Wednesday, December 5, 2012

Speck Mountain...Veronica Falls

The theme for today is female-fronted bands that are named after natural landmarks, I suppose...unless it's writing about whatever the hell has been clogging my inbox lately. In any case, here are new releases by two groups that I've reviewed before and liked, and whose follow ups seem cleaner, clearer, less mysterious and vaguely disappointing.

First up, Speck Mountain, a Chicago-based outfit whose debut I reviewed back in 2007 at Dusted, saying "It's that combination of sweetness and unearthliness, of accessible pop and trippy psychedelia, that make Summer Above so appealing…and so hard to get a grip on. And yet, if you lie perfectly still, the combination makes utter sense. It's space rock made with warm organic instruments, pop filtered through the language of the subconscious, and, finally, a waking daydream too beautiful to shake off."

Their third album, Badwater, is out in January on Carrot Top. It is the first to feature a regular drummer (Chin Up Chin Up's Chris Dye) and an organ player (Linda Malonis). As before, though, Speck Mountain's dreamy, drifty aesthetic derives mostly from singer Marie-Claire Balabanian and guitarist Karl Briedeck, who manage to embue chilled, ethereal space rock with a certain amount of warmth. I do like the guitar work a good bit on this one. It meshes with the drums very nicely, though it is perhaps this traditional rock element that makes Badwater less narcotically strange than the debut. I felt, finally, that you didn't really tip over backwards into these songs, the way you did with "Way Out West," that there was a scrim of performance or production or effort or something that made it harder to immerse oneself in this third album.

I also quite liked Veronica Falls' debut a couple of years ago. It came within a hair's breadth of making my top ten for 2011, and I wrote for Blurt:

Had enough of drone-y, dissonant, reverb-drenched R ‘N R? Too bad. It's time to suck it up and make room for one more band with bright-and-shadows harmonies, rackety riffs and a thing for guitar effects. Veronica Falls, out of London, runs way ahead of the Pains-of-Being-Dum-as-a-Vivian Girl pack with a bittersweet debut. They nod to all the usual influences - Jesus & Mary Chain, VU, Orange Juice etc. - but in fresh and unaffected ways. "Found Love in a Graveyard" may explore a nexus of death and teen love as old as, say, Wayne Cochran's "The Last Kiss," but it sounds unencumbered by history, as if these four had just cottoned onto the scary idea of mortality.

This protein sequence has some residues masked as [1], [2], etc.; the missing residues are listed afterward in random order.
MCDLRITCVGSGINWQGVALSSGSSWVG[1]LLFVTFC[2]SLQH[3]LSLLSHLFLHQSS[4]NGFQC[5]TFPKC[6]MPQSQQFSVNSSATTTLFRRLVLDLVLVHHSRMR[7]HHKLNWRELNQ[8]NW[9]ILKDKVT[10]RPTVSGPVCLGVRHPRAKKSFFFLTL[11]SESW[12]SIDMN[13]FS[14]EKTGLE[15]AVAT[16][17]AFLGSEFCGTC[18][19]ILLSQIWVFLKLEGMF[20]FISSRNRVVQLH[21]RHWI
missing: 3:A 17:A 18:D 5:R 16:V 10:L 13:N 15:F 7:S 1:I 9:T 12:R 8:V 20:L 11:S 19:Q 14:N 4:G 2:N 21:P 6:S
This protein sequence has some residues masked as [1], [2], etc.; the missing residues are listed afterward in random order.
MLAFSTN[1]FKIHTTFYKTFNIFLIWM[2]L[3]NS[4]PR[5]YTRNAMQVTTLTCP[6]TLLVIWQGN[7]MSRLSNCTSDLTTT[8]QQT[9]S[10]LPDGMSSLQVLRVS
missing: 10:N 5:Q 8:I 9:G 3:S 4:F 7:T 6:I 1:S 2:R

Veronica Falls' second album, Waiting for Something to Happen, is due out on Slumberland in January, and while the sound is recognizably the same (good melodic singing, slanting, stinging guitars, a rather tense, tetchy rhythm section) the indefinable oomph of the first album has been dialed down. To be honest, it's hard to quantify these things. I was never really sure why Veronica Falls hit me as hard as it did (when there were tons of records, then and now, attempting the same sort of thing). Now, I'm not really sure why the follow-up is leaving me all "well, all right, fine, nothing wrong with that really".

Anyway, judge for yourself. There's a soundcloud stream of the first single "Teenage" up now, and if you're at all on the fence, be advised that it is clearly the best cut on the album.

So that's it for now, though I might mention that I've caught a bit of the new Scott Walker on Brian Williams' WFMU show yesterday and thought that was about enough of that. Also been dabbling in this all Everly Brothers, all covers collaboration from Bonnie Prince Billy and Dawn McCarthy, which definitely has its moments.

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